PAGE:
Strange Bedfellows

 

The New Deal, which did much to equalize and humanize American capitalism, has always been despised by the plutocracy that owns our country. The reasons for this hatred were largely about power and control as outlined in the Political Aspects of Full Employment, in 1943, by Polish economist Michael Kalacki.

“Every widening of state activity is looked upon by business with suspicion, but the creation of employment by government spending has a special aspect which makes the opposition particularly intense.  Under a laissez-faire system the level of employment depends to a great extent on the so-called state of confidence.  If this deteriorates, private investment declines, which results in a fall of output and employment (both directly and through the secondary effect of the fall in incomes upon consumption and investment).  This gives the capitalists a powerful indirect control over government policy: everything which may shake the state of confidence must be carefully avoided because it would cause an economic crisis.  But once the government learns the trick of increasing employment by its own purchases, this powerful controlling device loses its effectiveness.  Hence budget deficits necessary to carry out government intervention must be regarded as perilous.  The social function of the doctrine of ‘sound finance’ is to make the level of employment dependent on the state of confidence.”

So basically the New Deal, which put Americans back to work through government efforts, subsumed the wealthy owners power and control. No wonder they hated it.

Neoliberalism was their response to the progressive reforms brought about by this  government intervention. While the economists and political theorists who met at Mont Pèlerin, depicted their efforts as saving humanity from the long and painful road to serfdom, the end result has been a return to the type of power enjoyed by the robber barons of the Gilded Age.

I’m sure it’s just a coincidence.

The neoliberal theory that best sums up how the masters of the universe have been able to reestablish control over the economy is shareholder capitalism. “Epitomized by neoliberal economist Milton Friedman, the theory of shareholder capitalism states that the only social responsibility of a corporation is to increase its profits, laying the groundwork for the idea that shareholders, being the owners and the main risk-bearing participants, ought therefore to receive the biggest rewards. Profits therefore should be generated first and foremost with a view toward maximizing the interests of shareholders, not the executives or managers who (according to the theory) were spending too much of their time, and the shareholders’ money, worrying about employees, customers, and the community at large. The economists who built on Friedman’s work, along with increasingly aggressive institutional investors, devised solutions to ensure the primacy of enhancing shareholder value, via the advocacy of hostile takeovers, the promotion of massive stock buybacks or repurchases (which increased the stock value), higher dividend payouts and, most importantly, the introduction of stock-based pay for top executives in order to align their interests to those of the shareholders. These ideas were influenced by the idea that corporate efficiency and profitability were impinged upon by archaic regulation and unionization, which, according to the theory, precluded the ability to compete globally.”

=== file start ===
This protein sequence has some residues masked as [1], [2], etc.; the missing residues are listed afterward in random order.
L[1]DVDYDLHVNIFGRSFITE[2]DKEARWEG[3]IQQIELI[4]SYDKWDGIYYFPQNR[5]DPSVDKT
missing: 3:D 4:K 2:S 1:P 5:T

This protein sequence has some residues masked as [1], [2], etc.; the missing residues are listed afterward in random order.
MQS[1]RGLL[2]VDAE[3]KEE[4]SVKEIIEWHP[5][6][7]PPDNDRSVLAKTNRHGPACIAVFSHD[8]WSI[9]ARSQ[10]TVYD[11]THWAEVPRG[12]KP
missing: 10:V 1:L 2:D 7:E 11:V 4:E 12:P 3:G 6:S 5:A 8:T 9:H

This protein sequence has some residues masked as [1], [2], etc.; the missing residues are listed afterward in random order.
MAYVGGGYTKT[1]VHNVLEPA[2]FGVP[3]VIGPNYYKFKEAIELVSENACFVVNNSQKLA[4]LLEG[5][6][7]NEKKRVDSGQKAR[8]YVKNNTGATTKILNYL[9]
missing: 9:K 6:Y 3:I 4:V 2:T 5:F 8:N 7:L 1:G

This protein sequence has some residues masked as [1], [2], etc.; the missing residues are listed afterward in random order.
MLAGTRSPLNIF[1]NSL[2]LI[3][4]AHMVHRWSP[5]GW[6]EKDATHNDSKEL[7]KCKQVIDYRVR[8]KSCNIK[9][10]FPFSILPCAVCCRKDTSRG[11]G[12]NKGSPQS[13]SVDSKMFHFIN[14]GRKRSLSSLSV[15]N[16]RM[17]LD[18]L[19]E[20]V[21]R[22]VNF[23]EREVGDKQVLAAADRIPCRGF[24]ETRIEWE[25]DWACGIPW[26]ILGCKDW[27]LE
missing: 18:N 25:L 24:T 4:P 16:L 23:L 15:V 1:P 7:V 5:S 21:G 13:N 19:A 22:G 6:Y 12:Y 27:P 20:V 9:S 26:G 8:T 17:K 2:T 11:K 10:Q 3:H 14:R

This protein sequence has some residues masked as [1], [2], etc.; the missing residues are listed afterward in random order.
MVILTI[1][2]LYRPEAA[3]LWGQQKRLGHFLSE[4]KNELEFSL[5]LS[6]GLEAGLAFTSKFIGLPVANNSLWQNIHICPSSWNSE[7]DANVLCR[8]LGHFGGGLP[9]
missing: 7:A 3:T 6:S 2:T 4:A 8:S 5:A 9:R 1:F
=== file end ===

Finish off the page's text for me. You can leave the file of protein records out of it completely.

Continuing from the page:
This pernicious theory has long had its critics, including yours truly, but now something strange is happening.

Marco Rubio, of all people, has fired the latest salvo against shareholder capitalism. Rubio–neocon extraordinaire–normally spends his days plotting regime change against Cuba or Nicaragua or Venezuela.

In a new report, “American Investment in the 21st Century,”  Rubio sounds almost like socialist Alexandria Ocasio Cortez, and puts the blame squarely on institutional changes in corporate management and capital markets that demand a single-minded emphasis on short-term financial results over sustainable growth. What’s amazing is that the only reason this sounds so radical is because for so long Republicans like Rubio have reflexively supported anything that the plutocracy and the corporations they own have proposed.

I really don’t know what’s gotten into him but Rubio argues that the prevailing business model of shareholder value—the idea that the only goal of a corporation is to return the maximum value to its owners—is ruining us. “The decline of business investment in the U.S. is not due to inexplicable secular shifts in the economy, nor a lack of capital available for investment, but a misallocation of productive resources. This misallocation is driven by the choices of political and social institutions that do not properly prioritize the obligation of the American economy to reproduce itself.”

I couldn’t agree more.

I guess politics really does make strange bedfellows.

Update: What the fuck! Is there something in the water?

Rahm Emanuel says It’s Time to Hold American Elites Accountable for Their Abuses. “[E]ven after being bailed out, the nation’s banking executives never faced any real consequences. No one went to jail. They never had to repay the personal fortunes they’d made by passing out those bad loans. Once again, the middle class was called to bail out the elites who were responsible for the mess while the elites got off scot-free…. As the White House chief of staff, I argued, unsuccessfully, that the American people needed the catharsis of seeing that the bankers who had gotten the country into this mess were being forced to take responsibility—that faith in government would plummet if we failed to deliver some ‘Old Testament justice.’”

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